Four years ago when The O.C. came out it was a pretty big deal. I was finishing out high school back then, and like Beverly Hills 90210 did to the previous generation, The O.C. captivated the minds of the teenagers and young adults. I, like most people my age, watched the first season regularly. Back then I loved it and although some of its novelty has worn off, I can still really enjoy it. But as with most shows, as the years go on, the episodes become less entertaining – I watched much of the s…cond season, parts of the third season, and none of the fourth. Recently I had a fit of what could best be referred to as nostalgia, I rented the first three seasons of The O.C. and got back into what I loved so much back in 2003. As it stands I still really like the first season, the second season seemed lazy and predictable as with the third. Since I already know the fourth season was its last, I hope it somehow returned to its roots, regardless I am eagerly anticipating how things are going to wrap up.
If for some reason you’re reading this and have not yet seen the first three seasons of The O.C. I’ll briefly fill you in on the situation, so be prepared for spoilers. Ryan Atwood (Ben McKenzie) was a troubled teenager living in Chino, after being busted for theft his public defender Sandy Cohen (Peter Gallagher) decided to adopt him giving him a new start in the posh Orange County. Before long Ryan befriends Sandy’s son Seth (Adam Brody) and the neighbor’s daughter Marissa (Mischa Barton). Of course there are love triangles, parties, fights, and other teenage matters that are dealt with throughout the show, but it mainly focuses on the relationships between Ryan and Marissa and Seth and the girl of his dreams Summer (Rachel Bilson). By the time season three wraps up Marissa has died in a car accident and Summer is heading to college out east.
Start season four; Summer has turned hippy at Brown, Ryan fights in underground cage matches, and everyone else is as they were. Among the issues dealt with in season four are Ryan and Taylor’s new relationship, Seth proposing to Summer, Ryan’s quest for revenge on Volchock (the guy responsible for Marissa’s death) and a lot more. The issues are a little over the top sometimes and somewhat repetitive but in the end I enjoyed this season, still nowhere near as much as the first one, but it managed to keep me entertained. Sandy is still preaching loads of advice, Ryan still finds new ways to get into trouble, Julie Cooper is still out for money, and her daughter Caitlin follows in her footsteps.
As I just mentioned this season didn’t quite have the same impact as the first or even second season, but it didn’t plummet completely into the abyss I still enjoyed it. If you are like most people I know and lost interest in the show after the original season, then you should just avoid this one as well. It does keep in formula with the past two seasons however and surely is a good watch for fans. So the episodes are pretty good, how about all the other stuff?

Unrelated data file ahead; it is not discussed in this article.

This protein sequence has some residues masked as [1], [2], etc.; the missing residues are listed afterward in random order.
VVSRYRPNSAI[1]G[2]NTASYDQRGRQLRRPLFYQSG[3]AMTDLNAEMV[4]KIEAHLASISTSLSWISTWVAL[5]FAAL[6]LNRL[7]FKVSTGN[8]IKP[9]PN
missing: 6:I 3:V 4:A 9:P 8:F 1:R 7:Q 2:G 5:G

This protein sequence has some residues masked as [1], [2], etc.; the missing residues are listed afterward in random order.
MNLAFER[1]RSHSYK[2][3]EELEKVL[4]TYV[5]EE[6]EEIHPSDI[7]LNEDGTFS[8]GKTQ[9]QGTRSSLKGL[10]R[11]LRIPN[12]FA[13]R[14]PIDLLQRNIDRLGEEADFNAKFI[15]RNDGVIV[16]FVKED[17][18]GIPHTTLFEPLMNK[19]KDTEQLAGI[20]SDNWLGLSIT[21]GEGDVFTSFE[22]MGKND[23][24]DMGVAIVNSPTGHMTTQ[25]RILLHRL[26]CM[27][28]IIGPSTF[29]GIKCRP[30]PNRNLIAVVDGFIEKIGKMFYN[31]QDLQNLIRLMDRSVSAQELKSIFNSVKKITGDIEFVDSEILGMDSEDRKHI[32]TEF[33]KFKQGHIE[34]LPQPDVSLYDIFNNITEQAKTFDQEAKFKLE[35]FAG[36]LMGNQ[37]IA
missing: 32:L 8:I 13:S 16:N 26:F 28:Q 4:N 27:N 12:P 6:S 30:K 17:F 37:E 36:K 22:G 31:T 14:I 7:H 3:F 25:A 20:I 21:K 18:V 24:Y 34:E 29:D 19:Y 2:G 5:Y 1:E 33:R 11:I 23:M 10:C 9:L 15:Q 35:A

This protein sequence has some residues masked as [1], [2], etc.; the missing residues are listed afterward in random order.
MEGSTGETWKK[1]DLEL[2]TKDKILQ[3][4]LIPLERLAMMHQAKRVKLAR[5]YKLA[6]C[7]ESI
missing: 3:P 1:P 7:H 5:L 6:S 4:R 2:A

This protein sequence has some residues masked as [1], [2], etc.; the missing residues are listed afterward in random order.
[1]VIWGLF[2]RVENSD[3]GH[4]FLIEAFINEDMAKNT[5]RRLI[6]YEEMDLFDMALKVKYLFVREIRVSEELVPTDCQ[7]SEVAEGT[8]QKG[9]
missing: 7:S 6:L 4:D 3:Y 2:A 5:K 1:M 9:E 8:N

Presented in 1.78:1 Widescreen, The O.C. looks quite a bit better than I remember it looking on television, but keeping in mind that it is in fact a TV show it didn’t look spectacular. But as I mentioned for what it is I was impressed, unfortunately for a show taking place in beautiful Orange Country there was a large amount of interior shots so we aren’t really exposed too much scenes that would showcase the scenery. But the detail was rather nice, at times grainy at night scenes but overall I was very satisfied with how this turned out.
Warner has included a Dolby Digital 5.1 audio track which is utilized quite nicely in most of the episodes. But unlike several episodes in past seasons there was no scenes which showed bands playing in the local bar or soundtrack infested episodes, so this very dialogue heavy season didn’t get to fully take advantage of the surround sound capabilities. But there were frequent times in which all channels were used nicely, and overall I was impressed with this audio track as far as a TV-on-DVD is concerned.
I’m not sure why they found it necessary to include a full disc of features for the lack of actual featurettes we get, as well they are all quite weak which is disappointing for an otherwise well put together collection.
- Audio Commentary -Commentary by creator Josh Schwartz
- The Magic that is Chrismukkah – Religious experts, cast, and crew all discuss the holiday that is Chrismukkah (the meshing of Christian and Jewish holidays). Good for a chuckle or two but nothing deep like I think they attempted to do.
- Summer Roberts from beauty to Brown – Rachel Bison and crew discusses the character evolution of Summer Roberts, not entirely insightful but a nice recap of Summer’s character arc.
- Unaired Scenes – A collection two unaired scenes one of which are entertaining but you can see why they were both left on the cutting room floor.
Season four ends everything on The O.C. nicely with a pretty solid set of sixteen episodes sure to please fans of the show. The audio and video looked quite nice for TV-on-DVD and made for an all around good buy for fans of the show. But don’t expect much come way of the special features, I anticipated that extra disc to contain a lot more than the several dismal featurettes that it did.
Special Features List
- Audio Commentary
- The Magic that is Chrismukkah
- Summer Roberts from beauty to Brown
- Unaired Scenes